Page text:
A Husband-and-Wife True-Life Spy Story
"Working for the CIA is a great, exciting job" agree Robert and Dayna Baer, co-authors of the new book 'The Company We Keep: A Husband-and-Wife True-Life Spy Story.' But it does come with a large price tag: not having a normal family life.
"You do this 18 hours a day," Bob notes. "You live in your own CIA bubble, making it almost impossible to separate where your professional life ends and your home life begins."
Thrills, chills -- and yawns
The book is a sleek, modern tale of what it is like to be a spy in the 21st century. You want spies, guns, travel, coups, secret meetings and strange late night visitors? You got it. But, be forewarned that this story is gritty, raw and honest. It is not a polished, Hollywood version of spy life, and it does not wrap up the details of the spook business in a neat, tuxedo-wearing, martini-drinking package like you might expect.
"It's not all glamorous," admits Dayna, who recounts a time she was in Cyprus on assignment when she was so bored she would have even read food labels, if it would pass the time. Bob says they purposely "wanted those rough edges in there" so that they exposed the real pros and cons of the business.
Bob worked for the CIA for 20-plus years, while Dayna's time there was "less than that." Both former spies agree that the greatest lesson they learned from their years of service to this country was that being employed by the CIA makes it "hard to keep those close family relationships."
Pros and cons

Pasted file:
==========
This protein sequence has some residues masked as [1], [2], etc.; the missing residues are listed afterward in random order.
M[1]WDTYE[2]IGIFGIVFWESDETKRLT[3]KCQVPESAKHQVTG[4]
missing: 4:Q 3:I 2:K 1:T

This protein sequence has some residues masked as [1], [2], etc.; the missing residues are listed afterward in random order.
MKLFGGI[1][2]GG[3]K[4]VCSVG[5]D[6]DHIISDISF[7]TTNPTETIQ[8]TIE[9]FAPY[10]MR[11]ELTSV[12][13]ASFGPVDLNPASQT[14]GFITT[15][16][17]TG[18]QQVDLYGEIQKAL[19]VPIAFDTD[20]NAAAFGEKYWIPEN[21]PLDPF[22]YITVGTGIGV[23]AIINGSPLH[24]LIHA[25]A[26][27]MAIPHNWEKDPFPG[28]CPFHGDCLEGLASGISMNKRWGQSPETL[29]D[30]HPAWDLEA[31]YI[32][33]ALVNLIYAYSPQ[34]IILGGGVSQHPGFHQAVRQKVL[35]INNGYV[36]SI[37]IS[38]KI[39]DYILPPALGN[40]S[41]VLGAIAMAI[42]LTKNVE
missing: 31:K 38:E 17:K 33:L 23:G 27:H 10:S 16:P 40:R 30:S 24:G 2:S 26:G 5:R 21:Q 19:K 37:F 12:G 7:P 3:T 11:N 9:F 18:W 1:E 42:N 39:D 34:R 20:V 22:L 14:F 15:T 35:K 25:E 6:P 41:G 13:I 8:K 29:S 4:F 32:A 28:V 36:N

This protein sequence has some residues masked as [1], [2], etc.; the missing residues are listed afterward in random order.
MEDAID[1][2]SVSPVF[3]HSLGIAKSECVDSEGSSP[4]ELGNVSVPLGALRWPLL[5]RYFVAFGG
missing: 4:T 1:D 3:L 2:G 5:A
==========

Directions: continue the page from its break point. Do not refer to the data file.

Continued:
Dayna was married once before finding Bob and was always very close to her parents. She says that "working overseas was exciting and interesting" and something she loved. However, she neglected those home ties of family and friendship, so when she returned to the states, she found that people had moved on.
Until he met Dayna, Bob also felt the effects of being caught between two worlds. "I had three children from a previous marriage," he says, "and I couldn't relate to them at all. I began to worry that I was emotionally crippled in some way or narcissistic. The job was a wonderful crutch that allowed me to escape overseas and deny that my marriage was falling apart."
Like any other job, working for the CIA has its ups and downs. They both cite the profession's solitary lifestyle as a major drawback. For Dayna, "being alienated from family was the worst," whereas Bob felt "very limited" by the pool of relations you are allowed to make while on the job. Also, readjusting to "regular" life was difficult: "We were both so intellectually limited and naive when we left the CIA. We didn't know how business worked, we didn't understand pop culture references, and we basically missed the '80s."
On the flip side, Dayna felt a real sense of camaraderie living and working with a small unit abroad, and Bob became addicted to that feeling of being important and needed. "There was an intellectual satisfaction that I got from knowing something that others did not, even if it was something most people would not care about" he says. "Knowing a truth gave me personal satisfaction."
Advice for others
Would they do it again? You bet! Dayna says "there are huge interesting moments working for the CIA," and Bob is quick to reply that he would "absolutely" go back to work for the agency: "What a great place to grow up and learn things."
For anyone considering a career with the CIA, Dayna recommends staying "squeaky-clean," and Bobs says that the training is good and worth getting. "Learn a language, go overseas and do what they [CIA] say for five years; and then if you want to have a family and be home in the United States, get a desk job" -- because the longer you wait to get out, the harder it is.
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